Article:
A gracEmail subscriber writes: “You said that ‘the question of which books belong in the Bible is ultimately one of faith in God’s providence as manifested through the church fathers of the first five centuries.’ Do you apply this statement to all that was established by the early church fathers? If not, why pick and choose? There was also the role of Pope, Bishops and so forth.”
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This is a reasonable question, to which I believe there is a reasonable answer. The selection of Scriptures to be included in the New Testament canon (alongside the older Jewish Scriptures which Jesus used and approved) was decided gradually, not in a moment, and from the grassroots “up,” not from the top of the hierarchy down. In other words, over a period of centuries it became clear which books the church in general in all places regarded as apostolic in authority and which spoke with power to the needs of the individual churches.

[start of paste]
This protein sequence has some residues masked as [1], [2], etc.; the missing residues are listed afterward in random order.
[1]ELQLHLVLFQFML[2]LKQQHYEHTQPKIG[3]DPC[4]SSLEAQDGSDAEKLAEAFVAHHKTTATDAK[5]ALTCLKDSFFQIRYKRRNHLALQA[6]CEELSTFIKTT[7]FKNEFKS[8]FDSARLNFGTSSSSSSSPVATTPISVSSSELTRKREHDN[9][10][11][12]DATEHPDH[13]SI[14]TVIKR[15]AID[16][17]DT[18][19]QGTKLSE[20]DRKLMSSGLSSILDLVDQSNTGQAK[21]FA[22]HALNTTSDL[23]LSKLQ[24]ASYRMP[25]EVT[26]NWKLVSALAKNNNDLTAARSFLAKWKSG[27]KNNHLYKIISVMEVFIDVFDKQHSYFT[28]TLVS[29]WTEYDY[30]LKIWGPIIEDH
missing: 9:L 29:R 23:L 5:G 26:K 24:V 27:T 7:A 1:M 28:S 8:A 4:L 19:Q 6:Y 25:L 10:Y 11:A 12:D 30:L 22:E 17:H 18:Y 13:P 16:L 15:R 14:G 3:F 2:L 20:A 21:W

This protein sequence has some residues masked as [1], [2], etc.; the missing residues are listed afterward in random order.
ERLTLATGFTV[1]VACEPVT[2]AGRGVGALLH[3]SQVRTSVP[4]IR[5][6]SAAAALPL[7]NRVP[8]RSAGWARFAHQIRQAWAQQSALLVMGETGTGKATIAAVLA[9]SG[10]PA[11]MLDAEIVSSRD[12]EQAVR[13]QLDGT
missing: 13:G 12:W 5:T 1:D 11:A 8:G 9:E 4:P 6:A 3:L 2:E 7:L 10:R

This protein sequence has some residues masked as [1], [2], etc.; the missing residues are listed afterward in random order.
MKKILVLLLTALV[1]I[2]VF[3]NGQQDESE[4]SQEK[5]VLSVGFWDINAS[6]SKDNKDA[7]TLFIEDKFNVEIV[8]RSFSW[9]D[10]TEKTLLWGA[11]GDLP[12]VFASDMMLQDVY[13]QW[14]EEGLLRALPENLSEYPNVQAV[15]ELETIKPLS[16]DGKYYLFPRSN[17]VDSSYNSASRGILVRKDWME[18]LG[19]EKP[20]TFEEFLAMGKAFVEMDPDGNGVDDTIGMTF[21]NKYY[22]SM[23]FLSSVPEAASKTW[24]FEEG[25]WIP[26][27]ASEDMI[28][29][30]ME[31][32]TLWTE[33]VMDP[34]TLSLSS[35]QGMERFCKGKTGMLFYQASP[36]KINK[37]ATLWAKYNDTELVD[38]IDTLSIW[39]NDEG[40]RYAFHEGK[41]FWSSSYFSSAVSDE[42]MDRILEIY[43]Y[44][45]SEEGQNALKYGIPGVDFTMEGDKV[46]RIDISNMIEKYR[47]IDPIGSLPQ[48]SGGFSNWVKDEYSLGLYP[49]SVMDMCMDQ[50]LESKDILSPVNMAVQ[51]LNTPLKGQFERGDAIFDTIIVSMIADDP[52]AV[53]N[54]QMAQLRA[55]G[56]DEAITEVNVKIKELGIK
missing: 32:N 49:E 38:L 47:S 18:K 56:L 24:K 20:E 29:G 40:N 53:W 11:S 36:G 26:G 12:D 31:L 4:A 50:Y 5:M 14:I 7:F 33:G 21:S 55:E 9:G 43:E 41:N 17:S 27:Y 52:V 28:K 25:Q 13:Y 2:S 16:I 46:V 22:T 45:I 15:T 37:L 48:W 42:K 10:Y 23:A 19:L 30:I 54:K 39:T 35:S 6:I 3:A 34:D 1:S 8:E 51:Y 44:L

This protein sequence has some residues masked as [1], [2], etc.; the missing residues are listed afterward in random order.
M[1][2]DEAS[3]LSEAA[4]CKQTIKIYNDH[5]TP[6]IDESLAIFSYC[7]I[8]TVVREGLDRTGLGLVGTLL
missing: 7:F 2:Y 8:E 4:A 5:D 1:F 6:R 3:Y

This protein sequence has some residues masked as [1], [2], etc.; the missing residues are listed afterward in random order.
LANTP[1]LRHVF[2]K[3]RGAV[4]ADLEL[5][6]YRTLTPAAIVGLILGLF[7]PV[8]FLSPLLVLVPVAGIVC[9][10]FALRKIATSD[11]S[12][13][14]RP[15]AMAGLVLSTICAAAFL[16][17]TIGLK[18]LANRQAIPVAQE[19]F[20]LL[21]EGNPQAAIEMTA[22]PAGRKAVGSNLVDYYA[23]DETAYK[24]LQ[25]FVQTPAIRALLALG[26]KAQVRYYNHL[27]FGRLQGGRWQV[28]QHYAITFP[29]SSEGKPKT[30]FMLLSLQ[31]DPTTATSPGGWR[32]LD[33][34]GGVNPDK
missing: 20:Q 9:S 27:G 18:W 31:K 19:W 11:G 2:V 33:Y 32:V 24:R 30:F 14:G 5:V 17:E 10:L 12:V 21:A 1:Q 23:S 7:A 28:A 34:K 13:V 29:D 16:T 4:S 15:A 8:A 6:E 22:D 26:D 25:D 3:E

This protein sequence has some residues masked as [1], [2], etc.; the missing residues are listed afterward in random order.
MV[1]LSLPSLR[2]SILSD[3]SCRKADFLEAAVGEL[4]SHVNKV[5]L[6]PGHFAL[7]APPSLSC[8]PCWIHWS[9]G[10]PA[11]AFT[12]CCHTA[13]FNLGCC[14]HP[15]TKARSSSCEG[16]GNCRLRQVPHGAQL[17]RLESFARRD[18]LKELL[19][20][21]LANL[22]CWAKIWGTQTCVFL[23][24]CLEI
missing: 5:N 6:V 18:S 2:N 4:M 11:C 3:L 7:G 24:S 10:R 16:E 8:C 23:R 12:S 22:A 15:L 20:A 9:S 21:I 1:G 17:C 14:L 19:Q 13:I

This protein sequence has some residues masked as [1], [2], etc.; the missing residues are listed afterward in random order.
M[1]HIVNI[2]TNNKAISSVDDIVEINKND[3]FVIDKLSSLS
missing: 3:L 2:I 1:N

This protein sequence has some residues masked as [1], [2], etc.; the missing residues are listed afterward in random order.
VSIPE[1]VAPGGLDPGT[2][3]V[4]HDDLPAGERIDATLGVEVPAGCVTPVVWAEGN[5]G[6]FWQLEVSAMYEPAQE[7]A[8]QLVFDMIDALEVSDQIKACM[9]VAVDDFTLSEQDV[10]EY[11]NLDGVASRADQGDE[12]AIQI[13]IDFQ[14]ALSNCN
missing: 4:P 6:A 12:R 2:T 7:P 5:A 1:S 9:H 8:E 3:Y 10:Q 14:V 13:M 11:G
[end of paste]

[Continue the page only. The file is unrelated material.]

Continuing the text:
In 367 A.D. the church father Athanasius wrote a letter to the churches under his care, acknowledging the same 27 books in our New Testament as being uniquely authoritative. Shortly afterward, a Synod at Rome (382 A.D.) also recognized these 27 books exclusively. African synods at Hippo (393 A.D.) and Carthage (397 A.D.) ratified the synod at Rome. Although these church councils made an “official” decision for the “official” Church of that time, they simply acknowledged what was already recognized. It is therefore more accurate to say that the New Testament books were determined by the “church catholic” (universal) rather than by the Catholic Church.
Besides the Scriptures, the “church catholic” (the undivided church of the first 400 years, before the Bishop of Rome claimed his eventual position as supreme pontiff and vicar of Christ) also contributed to the later universal church the so-called Rule of Faith as expressed in the Apostles Creed and the Nicene Creed. These gifts also were from “the church catholic” and not from the institutional Catholic Church which was not yet officially or fully formed.